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Posts Tagged ‘free will

“We must believe in free will — we have no choice”*…

 

CHidi

 

In March, a group of neuroscientists and philosophers announced that they’ve received $7 million to study the nature of free will and whether humans have it. Uri Maoz, a computational neuroscientist at Chapman University, is leading the project. “As a scientist, I don’t know what it entails to have free will,” he said in an interview with Science. That’s a philosophical puzzle. But once Maoz’s philosopher colleagues agree on a definition, he can get to work to see if it occurs in humans. “This is an empirical question. It may be that I don’t have the technology to measure it, but that is at least an empirical question that I could get at.”…

Or can he?  An update on neuroscientific efforts to answer a philosophical question– and an appreciation of your correspondent’s favorite television series, The Good Place: “Can Neuroscience Understand Free Will?

* Isaac Bashevis Singer

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As we muse on motivation, we might recall that it was on this date in 1910 that George Herriman‘s signature characters, Krazy Kat and Ignatz Mouse, made their first appearance in the bottom of the frames in Herriman’s The Dingbat Family daily comic strip.  They got their own strip three years later, scored a Sunday panel in 1916– and delighted readers with the surreal philosophical questions they raised until 1944.

krazy-kat-first-daily1058_page2_large-2 source

 

 

Written by LW

July 26, 2019 at 1:01 am

“Man can do what he wills but he cannot will what he wills”*…

 

… Or so Schopenhauer argues.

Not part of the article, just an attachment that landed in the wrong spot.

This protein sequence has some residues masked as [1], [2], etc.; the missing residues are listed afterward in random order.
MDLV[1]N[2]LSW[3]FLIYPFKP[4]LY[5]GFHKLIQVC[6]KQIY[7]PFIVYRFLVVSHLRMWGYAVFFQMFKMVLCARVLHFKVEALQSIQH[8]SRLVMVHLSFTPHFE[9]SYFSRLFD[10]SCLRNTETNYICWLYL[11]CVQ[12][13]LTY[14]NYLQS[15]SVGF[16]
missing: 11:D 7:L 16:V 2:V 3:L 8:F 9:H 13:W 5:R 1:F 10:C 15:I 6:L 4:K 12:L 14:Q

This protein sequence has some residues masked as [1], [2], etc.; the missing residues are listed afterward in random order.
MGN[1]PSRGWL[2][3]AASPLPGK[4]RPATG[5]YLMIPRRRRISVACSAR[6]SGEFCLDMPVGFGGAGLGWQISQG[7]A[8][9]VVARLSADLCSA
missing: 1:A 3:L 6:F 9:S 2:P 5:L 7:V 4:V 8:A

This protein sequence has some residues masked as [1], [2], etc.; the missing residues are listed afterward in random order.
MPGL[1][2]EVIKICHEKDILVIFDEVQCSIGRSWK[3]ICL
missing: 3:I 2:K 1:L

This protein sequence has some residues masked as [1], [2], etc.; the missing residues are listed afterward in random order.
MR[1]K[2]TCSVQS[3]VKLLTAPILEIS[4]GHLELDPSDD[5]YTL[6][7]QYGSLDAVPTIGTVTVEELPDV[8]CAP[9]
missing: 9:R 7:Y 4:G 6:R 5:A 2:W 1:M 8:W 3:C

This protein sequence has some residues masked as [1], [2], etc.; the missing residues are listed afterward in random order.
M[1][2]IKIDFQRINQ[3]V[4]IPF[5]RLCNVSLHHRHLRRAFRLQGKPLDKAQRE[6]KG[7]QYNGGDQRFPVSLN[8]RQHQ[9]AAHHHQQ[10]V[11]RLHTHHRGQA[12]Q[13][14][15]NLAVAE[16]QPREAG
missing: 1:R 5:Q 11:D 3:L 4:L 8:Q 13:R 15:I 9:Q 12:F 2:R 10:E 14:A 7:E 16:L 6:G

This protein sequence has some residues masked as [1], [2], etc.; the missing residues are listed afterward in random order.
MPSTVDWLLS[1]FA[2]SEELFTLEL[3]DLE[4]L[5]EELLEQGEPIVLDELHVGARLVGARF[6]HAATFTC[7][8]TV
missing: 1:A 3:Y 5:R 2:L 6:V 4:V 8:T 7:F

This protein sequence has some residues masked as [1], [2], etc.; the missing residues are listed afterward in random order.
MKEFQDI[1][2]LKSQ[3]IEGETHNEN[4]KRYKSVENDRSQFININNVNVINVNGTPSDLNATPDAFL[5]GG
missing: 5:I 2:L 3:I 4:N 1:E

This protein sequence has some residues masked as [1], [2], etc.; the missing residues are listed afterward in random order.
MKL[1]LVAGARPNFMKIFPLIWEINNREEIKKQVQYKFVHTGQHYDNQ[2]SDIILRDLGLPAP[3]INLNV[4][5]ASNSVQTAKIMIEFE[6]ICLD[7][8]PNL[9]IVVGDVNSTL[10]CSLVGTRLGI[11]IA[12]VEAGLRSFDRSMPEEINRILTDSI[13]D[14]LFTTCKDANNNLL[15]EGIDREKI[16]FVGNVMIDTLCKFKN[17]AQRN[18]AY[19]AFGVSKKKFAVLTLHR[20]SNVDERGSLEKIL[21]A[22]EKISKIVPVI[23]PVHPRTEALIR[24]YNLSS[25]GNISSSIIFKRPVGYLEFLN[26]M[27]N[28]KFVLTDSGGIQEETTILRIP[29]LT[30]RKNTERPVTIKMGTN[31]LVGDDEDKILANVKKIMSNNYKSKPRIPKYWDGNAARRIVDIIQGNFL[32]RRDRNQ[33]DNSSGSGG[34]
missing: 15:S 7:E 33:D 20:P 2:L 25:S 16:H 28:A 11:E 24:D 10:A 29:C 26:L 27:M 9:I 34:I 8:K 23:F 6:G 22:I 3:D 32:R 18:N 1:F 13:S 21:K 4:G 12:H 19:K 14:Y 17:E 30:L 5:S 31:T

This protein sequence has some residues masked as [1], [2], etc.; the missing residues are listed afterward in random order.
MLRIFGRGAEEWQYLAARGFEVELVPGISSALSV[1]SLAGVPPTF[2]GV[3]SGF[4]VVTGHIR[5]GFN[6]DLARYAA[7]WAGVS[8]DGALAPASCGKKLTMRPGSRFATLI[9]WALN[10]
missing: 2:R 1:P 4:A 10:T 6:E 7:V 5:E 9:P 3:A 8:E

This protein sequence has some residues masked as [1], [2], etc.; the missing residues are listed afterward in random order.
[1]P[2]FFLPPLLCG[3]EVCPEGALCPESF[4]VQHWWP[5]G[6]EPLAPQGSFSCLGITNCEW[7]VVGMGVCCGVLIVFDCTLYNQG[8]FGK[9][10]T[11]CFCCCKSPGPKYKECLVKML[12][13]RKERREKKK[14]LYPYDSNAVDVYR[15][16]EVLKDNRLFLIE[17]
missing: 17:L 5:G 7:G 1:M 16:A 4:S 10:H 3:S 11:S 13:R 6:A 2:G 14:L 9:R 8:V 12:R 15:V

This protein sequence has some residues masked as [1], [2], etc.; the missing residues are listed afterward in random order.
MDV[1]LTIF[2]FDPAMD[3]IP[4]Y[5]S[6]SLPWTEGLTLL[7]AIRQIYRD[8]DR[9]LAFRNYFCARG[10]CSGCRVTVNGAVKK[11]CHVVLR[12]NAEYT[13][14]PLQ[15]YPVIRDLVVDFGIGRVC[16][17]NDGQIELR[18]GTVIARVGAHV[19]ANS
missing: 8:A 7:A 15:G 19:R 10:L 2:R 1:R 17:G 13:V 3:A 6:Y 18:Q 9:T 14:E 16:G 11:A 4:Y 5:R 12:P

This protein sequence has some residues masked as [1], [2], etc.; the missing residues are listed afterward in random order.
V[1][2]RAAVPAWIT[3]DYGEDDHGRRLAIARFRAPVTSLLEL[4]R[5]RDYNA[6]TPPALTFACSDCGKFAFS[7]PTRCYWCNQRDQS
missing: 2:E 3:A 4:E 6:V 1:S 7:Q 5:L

Neuroscientists from Charité –Universitätsmedizin Berlin have run an experiment, using a “duel” game between human and brain-computer interface (BCI), to find out “Do we have free will?

* Arthur Schopenhauer

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As we act as though we do, we might send thoughtful birthday greetings to Paul Karl Feyerabend; he was born on this date in 1924.  A student of Karl Popper, Feyerabend became a philosopher, largely concerned (as was his mentor) with the practice and communication of science. He came to be a opponent of rigid understandings of “the scientific method” and a critic of rules that might, in their arbitrariness and constraint, both alienate scientists from the people (general humanity) the are meant to serve and impede scientific progress.  For this, he was often accused of having an anarchistic view of science; in any case, he seems clearly to have believed in a scientist’s free will.

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Written by LW

January 13, 2016 at 1:01 am

“We must believe in free will; we have no choice”*…

 

As the debate between determinists and defenders of free will rages on (as e.g., here), Jessica Hagy weighs in with an entry in her “Indexed” series:

Busy = Beholden

* Isaac Bashevis Singer

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As we concede that context is critical, we might send shocking birthday greetings to a man who exercised free will whether he had it or not: the enfant terrible of French letters, Arthur Rimbaud; he was born on this date in 1854.  With his buddy, Symbolist poet Paul Verlaine, Rimbaud was a leader of the Decadent Movement; fueled by absinthe and hashish, he succeeded in shocking a literary establishment that was nonetheless awed by his visionary verse, which influenced modern literature and arts, inspired various musicians, and prefigured Surrealism.

All known literature is written in the language of common sense—except Rimbaud’s

– Paul Valéry

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Written by LW

October 20, 2014 at 1:01 am

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